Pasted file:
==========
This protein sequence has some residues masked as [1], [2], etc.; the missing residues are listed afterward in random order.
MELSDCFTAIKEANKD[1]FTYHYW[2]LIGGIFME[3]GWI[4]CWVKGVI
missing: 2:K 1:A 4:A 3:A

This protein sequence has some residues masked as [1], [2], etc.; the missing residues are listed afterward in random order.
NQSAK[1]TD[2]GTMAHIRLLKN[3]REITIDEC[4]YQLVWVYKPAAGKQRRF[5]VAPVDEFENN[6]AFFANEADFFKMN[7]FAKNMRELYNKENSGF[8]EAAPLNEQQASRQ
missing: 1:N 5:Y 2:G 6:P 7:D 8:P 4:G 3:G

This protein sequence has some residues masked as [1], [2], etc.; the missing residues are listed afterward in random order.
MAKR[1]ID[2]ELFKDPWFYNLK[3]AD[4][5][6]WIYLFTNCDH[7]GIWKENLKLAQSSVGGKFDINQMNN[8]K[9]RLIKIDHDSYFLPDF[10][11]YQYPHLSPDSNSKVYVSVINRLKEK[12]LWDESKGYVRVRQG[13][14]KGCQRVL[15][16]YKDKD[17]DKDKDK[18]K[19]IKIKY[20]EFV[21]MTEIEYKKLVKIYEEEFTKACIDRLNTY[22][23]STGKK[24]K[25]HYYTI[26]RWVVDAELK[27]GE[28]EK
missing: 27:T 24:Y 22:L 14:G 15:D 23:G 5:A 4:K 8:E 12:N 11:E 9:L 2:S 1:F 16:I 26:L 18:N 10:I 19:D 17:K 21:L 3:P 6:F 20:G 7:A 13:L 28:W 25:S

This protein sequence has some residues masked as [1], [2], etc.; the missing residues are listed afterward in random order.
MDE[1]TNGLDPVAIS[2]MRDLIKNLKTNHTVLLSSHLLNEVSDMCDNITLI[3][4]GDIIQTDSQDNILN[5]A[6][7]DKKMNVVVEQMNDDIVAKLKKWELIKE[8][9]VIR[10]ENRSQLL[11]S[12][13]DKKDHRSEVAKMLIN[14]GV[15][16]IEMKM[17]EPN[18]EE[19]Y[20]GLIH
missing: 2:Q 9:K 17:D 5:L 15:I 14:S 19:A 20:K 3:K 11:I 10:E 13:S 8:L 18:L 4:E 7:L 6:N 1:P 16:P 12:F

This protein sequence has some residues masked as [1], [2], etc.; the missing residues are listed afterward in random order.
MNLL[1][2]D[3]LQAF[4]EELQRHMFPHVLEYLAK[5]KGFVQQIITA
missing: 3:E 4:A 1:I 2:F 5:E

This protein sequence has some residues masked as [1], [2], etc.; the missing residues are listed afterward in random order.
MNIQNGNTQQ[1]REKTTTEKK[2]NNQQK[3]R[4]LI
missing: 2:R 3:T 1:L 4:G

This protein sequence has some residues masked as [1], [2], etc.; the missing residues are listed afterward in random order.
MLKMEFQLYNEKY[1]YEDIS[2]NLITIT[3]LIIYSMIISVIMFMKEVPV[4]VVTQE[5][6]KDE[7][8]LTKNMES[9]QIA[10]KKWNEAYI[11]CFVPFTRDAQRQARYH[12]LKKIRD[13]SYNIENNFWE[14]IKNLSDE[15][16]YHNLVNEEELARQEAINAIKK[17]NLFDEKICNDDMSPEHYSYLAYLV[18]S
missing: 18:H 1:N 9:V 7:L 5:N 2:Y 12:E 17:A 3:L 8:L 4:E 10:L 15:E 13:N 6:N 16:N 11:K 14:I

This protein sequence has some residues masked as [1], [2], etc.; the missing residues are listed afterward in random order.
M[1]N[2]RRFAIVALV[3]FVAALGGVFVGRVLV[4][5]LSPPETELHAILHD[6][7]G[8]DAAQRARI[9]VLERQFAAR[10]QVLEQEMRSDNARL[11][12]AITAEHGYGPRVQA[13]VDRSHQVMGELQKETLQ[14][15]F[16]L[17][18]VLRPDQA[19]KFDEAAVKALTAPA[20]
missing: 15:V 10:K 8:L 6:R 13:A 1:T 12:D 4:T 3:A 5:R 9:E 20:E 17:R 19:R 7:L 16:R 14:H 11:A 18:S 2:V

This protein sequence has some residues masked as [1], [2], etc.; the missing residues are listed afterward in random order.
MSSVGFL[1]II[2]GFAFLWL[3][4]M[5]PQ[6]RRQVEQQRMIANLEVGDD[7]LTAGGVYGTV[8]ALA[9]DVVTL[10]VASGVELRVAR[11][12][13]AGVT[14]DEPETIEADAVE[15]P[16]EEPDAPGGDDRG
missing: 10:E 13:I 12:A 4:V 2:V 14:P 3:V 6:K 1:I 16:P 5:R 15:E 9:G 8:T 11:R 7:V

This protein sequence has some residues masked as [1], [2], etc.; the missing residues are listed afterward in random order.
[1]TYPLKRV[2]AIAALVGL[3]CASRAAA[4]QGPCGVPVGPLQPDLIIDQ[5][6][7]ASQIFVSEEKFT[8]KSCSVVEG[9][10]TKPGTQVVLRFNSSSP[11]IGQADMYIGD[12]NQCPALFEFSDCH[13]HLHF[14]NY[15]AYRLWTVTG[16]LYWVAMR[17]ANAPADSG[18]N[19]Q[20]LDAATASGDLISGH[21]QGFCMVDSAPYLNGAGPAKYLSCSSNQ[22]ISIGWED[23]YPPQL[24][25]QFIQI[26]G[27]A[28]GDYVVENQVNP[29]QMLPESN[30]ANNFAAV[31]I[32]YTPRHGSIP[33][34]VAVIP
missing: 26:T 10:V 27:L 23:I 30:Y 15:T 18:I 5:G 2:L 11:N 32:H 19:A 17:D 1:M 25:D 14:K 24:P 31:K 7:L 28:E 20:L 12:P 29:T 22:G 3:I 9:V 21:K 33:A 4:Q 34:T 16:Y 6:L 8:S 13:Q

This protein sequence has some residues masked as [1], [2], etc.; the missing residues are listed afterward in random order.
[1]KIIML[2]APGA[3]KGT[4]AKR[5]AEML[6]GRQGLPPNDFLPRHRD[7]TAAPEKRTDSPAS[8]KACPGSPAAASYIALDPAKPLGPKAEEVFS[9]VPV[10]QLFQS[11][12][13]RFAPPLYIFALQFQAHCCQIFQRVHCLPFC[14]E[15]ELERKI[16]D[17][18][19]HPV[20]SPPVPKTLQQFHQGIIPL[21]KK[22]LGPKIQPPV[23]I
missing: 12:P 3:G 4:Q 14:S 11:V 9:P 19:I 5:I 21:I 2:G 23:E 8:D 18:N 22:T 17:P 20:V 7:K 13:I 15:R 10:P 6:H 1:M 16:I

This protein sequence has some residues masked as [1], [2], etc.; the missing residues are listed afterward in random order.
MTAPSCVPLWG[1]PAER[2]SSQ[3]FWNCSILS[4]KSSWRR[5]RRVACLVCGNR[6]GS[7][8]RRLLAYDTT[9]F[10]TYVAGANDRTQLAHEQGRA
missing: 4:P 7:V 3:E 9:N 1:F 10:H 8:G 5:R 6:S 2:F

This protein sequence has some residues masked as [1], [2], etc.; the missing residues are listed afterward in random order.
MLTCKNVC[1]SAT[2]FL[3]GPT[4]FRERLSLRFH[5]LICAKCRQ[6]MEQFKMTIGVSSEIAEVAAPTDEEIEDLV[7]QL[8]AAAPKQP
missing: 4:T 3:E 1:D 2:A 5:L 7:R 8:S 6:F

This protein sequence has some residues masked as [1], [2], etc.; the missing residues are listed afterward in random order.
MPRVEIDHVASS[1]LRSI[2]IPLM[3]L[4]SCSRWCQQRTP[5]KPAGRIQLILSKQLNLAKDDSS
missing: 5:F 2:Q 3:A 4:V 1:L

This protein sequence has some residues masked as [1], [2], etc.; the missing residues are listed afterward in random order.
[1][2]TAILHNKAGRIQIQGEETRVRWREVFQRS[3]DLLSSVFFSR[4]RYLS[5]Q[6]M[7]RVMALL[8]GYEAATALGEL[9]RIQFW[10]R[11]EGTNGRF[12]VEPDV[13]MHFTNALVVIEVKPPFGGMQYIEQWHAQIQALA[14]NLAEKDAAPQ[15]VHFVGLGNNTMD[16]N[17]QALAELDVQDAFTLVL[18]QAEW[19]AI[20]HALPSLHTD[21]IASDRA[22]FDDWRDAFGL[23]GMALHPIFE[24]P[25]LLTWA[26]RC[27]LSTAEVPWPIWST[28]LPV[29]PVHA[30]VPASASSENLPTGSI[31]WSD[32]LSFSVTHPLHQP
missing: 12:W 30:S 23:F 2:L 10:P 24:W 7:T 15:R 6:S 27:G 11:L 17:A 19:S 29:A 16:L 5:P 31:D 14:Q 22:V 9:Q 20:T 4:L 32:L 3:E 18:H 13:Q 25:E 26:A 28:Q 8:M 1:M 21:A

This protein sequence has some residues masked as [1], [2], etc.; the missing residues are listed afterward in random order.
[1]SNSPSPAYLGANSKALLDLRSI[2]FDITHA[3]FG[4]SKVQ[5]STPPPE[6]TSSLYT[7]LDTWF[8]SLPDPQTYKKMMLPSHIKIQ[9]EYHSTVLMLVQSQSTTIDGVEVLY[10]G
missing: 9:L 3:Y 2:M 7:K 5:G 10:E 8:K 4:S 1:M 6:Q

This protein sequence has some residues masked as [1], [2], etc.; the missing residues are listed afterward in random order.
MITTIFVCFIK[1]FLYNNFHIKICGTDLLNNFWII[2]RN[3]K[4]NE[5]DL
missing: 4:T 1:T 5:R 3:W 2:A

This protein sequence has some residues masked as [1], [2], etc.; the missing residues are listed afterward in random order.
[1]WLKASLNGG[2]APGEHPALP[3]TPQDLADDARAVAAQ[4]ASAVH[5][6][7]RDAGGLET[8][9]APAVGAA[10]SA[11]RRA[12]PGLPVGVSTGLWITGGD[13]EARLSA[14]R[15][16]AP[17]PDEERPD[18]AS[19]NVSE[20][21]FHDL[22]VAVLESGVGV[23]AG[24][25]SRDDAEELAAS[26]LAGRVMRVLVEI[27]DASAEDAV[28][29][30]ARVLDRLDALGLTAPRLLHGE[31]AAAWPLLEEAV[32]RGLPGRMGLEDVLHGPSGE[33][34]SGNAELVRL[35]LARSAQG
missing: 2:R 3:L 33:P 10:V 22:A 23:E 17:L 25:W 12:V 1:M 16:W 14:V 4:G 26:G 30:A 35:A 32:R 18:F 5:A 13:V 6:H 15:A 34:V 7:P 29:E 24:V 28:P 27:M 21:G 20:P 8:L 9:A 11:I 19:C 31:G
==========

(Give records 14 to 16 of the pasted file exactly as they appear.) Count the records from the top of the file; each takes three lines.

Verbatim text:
This protein sequence has some residues masked as [1], [2], etc.; the missing residues are listed afterward in random order.
MPRVEIDHVASS[1]LRSI[2]IPLM[3]L[4]SCSRWCQQRTP[5]KPAGRIQLILSKQLNLAKDDSS
missing: 5:F 2:Q 3:A 4:V 1:L

This protein sequence has some residues masked as [1], [2], etc.; the missing residues are listed afterward in random order.
[1][2]TAILHNKAGRIQIQGEETRVRWREVFQRS[3]DLLSSVFFSR[4]RYLS[5]Q[6]M[7]RVMALL[8]GYEAATALGEL[9]RIQFW[10]R[11]EGTNGRF[12]VEPDV[13]MHFTNALVVIEVKPPFGGMQYIEQWHAQIQALA[14]NLAEKDAAPQ[15]VHFVGLGNNTMD[16]N[17]QALAELDVQDAFTLVL[18]QAEW[19]AI[20]HALPSLHTD[21]IASDRA[22]FDDWRDAFGL[23]GMALHPIFE[24]P[25]LLTWA[26]RC[27]LSTAEVPWPIWST[28]LPV[29]PVHA[30]VPASASSENLPTGSI[31]WSD[32]LSFSVTHPLHQP
missing: 12:W 30:S 23:F 2:L 10:P 24:W 7:T 15:R 6:S 27:G 11:L 17:A 19:S 29:A 16:L 5:P 31:D 14:Q 22:V 9:Q 20:T 4:L 32:L 3:E 18:H 13:Q 25:E 26:A 28:Q 8:M 1:M 21:A

This protein sequence has some residues masked as [1], [2], etc.; the missing residues are listed afterward in random order.
[1]SNSPSPAYLGANSKALLDLRSI[2]FDITHA[3]FG[4]SKVQ[5]STPPPE[6]TSSLYT[7]LDTWF[8]SLPDPQTYKKMMLPSHIKIQ[9]EYHSTVLMLVQSQSTTIDGVEVLY[10]G
missing: 9:L 3:Y 2:M 7:K 5:G 10:E 8:K 4:S 1:M 6:Q